BY PHILLIP PINA
The Cincinnati Enquirer
Greater Cincinnati's first snow is late. Really late.
Forecasters differ over just when those first flakes might fall. Some say tonight; others see none on the horizon.
The region broke its record of latest first snowfall last week. According to the National Weather Service in Wilmington, the average first snowfall is Nov. 7. The earliest on record was Oct. 11, 1925. The previous latest snowfall was Dec. 9, 1994.
Those who depend on winter weather are getting anxious. "Natural snow is the cornerstone of our business," said Chip Perfect, co-owner of Perfect North Slopes in Lawrenceburg. While the ski center has been making artificial flakes, it is natural snow that entices skiers.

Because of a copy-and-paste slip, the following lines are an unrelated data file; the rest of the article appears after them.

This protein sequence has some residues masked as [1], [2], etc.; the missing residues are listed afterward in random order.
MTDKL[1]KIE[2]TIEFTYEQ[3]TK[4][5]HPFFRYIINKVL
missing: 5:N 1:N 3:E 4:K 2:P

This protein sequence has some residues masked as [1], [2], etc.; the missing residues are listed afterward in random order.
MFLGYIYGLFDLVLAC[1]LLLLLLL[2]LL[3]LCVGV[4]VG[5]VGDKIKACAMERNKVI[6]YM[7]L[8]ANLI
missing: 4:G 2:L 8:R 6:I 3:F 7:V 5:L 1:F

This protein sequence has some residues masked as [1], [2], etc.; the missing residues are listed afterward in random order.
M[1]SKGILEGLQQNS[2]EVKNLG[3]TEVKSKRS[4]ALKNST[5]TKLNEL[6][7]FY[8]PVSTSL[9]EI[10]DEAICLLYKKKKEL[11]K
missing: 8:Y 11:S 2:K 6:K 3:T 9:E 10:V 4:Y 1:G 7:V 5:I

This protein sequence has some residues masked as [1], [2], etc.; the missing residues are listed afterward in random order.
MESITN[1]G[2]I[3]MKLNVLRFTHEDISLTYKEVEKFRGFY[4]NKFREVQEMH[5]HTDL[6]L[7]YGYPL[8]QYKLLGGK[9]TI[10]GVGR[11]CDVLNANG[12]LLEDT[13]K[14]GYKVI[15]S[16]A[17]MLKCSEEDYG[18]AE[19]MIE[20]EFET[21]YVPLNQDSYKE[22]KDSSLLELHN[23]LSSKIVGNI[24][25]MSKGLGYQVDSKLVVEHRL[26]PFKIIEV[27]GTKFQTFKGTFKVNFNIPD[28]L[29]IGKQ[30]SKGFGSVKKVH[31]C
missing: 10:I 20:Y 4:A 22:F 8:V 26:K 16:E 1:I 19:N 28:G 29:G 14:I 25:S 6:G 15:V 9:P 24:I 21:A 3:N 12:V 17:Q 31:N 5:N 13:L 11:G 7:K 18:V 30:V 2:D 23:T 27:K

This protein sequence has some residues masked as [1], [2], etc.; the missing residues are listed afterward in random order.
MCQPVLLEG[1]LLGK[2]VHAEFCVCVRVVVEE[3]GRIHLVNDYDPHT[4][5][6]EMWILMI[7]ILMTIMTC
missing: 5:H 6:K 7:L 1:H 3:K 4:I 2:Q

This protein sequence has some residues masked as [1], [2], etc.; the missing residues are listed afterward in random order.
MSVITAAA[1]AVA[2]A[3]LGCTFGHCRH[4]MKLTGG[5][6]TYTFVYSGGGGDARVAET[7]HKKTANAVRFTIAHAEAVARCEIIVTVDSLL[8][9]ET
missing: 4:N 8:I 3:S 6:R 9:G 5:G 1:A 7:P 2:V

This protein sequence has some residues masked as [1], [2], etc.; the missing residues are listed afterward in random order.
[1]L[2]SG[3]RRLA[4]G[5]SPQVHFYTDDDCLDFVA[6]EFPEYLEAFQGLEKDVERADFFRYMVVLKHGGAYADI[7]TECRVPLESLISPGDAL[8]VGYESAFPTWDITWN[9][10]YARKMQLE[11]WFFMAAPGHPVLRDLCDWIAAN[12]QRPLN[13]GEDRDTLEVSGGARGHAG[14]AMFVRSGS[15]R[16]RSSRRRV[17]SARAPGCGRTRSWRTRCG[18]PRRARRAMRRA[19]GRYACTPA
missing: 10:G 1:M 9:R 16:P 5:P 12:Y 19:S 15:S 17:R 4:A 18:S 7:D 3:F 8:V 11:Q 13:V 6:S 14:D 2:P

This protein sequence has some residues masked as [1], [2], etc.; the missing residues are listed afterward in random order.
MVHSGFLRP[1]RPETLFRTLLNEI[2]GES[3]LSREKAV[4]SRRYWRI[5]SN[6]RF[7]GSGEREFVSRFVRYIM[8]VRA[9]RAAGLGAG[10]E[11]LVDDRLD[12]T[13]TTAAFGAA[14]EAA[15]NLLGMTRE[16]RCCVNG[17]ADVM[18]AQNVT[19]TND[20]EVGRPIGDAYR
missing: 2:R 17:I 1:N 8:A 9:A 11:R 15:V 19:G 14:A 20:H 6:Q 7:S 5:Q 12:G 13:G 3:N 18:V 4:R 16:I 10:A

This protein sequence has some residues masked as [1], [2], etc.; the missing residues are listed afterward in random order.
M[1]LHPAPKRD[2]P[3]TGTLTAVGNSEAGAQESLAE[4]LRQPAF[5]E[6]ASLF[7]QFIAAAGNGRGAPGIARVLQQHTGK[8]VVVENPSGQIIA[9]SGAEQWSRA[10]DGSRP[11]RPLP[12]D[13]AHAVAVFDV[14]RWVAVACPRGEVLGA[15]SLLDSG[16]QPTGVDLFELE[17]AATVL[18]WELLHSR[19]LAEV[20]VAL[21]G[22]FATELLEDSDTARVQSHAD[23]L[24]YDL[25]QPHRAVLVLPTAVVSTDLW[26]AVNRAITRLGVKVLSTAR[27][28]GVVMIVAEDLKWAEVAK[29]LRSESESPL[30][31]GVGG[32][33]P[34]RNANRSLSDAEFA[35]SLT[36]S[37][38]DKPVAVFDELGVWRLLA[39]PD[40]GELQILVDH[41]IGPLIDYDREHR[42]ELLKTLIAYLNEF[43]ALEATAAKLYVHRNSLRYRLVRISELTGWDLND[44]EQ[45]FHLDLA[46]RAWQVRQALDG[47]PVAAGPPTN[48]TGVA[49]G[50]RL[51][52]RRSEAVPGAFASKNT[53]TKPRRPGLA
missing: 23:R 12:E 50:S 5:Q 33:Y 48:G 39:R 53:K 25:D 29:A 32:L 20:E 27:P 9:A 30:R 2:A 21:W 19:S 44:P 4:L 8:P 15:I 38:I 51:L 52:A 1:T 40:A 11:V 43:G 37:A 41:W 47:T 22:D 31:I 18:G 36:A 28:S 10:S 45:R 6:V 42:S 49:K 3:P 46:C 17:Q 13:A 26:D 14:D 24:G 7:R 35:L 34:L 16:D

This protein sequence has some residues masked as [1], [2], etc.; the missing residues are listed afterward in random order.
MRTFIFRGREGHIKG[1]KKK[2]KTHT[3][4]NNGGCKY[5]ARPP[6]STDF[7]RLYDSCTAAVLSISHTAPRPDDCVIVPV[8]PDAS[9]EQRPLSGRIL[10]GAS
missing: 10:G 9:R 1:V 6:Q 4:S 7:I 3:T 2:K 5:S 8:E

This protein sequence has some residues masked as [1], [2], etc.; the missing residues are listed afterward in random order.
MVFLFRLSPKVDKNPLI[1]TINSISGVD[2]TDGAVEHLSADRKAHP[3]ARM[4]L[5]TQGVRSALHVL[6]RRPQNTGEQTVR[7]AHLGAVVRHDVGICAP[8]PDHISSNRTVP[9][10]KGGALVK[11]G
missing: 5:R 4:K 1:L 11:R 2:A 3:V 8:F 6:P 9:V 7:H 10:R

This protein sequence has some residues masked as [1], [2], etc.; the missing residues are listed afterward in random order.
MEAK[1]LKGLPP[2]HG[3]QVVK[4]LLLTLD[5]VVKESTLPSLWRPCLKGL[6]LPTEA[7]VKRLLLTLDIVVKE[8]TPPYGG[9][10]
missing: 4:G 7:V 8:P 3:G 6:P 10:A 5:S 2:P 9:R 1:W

A snowfall "can be like advertising on everybody's yard," Mr. Perfect said. "The snow gets everybody thinking about winter and skiing."
He plans on having the ski center open this weekend. Workers, wearing T-shirts in Tuesday's mild weather, continued to pile artificial snow onto the center's slopes. After weeks of unseasonably warm weather, the temperatures have begun to slip back to normal, said Shannon White, a National Weather Service meteorologist.
The jet stream has moved south and is bringing with it lower temperatures, Ms. White said.
Despite the falling temperatures, there is no snow forecast for the Cincinnati region through Sunday, she said. To the north, there is a chance Dayton might get some flurries late tonight and Thursday.